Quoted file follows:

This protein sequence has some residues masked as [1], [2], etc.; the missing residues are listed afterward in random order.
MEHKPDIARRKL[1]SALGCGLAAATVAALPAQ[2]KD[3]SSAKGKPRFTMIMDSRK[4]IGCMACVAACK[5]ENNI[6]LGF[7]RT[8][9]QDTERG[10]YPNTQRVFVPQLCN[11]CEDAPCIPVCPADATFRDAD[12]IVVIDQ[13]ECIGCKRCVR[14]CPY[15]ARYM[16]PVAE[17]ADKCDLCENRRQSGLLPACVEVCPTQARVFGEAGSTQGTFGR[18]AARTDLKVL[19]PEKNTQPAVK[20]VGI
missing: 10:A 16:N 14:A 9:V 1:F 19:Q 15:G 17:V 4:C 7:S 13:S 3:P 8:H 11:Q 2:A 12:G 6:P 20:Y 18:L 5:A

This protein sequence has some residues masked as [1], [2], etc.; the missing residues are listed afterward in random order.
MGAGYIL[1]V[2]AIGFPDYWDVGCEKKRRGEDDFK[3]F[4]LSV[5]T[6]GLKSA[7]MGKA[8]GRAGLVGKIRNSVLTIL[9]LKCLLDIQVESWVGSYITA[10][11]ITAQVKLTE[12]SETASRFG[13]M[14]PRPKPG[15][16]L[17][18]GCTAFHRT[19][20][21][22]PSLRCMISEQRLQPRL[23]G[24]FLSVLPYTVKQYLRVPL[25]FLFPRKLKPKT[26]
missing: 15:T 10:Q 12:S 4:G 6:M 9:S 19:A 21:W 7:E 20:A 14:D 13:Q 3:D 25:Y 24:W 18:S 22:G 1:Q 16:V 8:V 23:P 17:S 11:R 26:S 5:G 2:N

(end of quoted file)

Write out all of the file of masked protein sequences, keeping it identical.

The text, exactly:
This protein sequence has some residues masked as [1], [2], etc.; the missing residues are listed afterward in random order.
MEHKPDIARRKL[1]SALGCGLAAATVAALPAQ[2]KD[3]SSAKGKPRFTMIMDSRK[4]IGCMACVAACK[5]ENNI[6]LGF[7]RT[8][9]QDTERG[10]YPNTQRVFVPQLCN[11]CEDAPCIPVCPADATFRDAD[12]IVVIDQ[13]ECIGCKRCVR[14]CPY[15]ARYM[16]PVAE[17]ADKCDLCENRRQSGLLPACVEVCPTQARVFGEAGSTQGTFGR[18]AARTDLKVL[19]PEKNTQPAVK[20]VGI
missing: 10:A 16:N 14:A 9:V 1:F 19:Q 15:G 17:V 4:C 7:S 13:S 3:P 8:H 11:Q 2:A 12:G 6:P 20:Y 18:L 5:A

This protein sequence has some residues masked as [1], [2], etc.; the missing residues are listed afterward in random order.
MGAGYIL[1]V[2]AIGFPDYWDVGCEKKRRGEDDFK[3]F[4]LSV[5]T[6]GLKSA[7]MGKA[8]GRAGLVGKIRNSVLTIL[9]LKCLLDIQVESWVGSYITA[10][11]ITAQVKLTE[12]SETASRFG[13]M[14]PRPKPG[15][16]L[17][18]GCTAFHRT[19][20][21][22]PSLRCMISEQRLQPRL[23]G[24]FLSVLPYTVKQYLRVPL[25]FLFPRKLKPKT[26]
missing: 15:T 10:Q 12:S 4:G 6:M 9:S 19:A 21:W 7:E 20:A 14:D 13:Q 3:D 25:Y 24:W 18:S 22:G 1:Q 16:V 8:V 23:P 17:S 11:R 26:S 5:G 2:N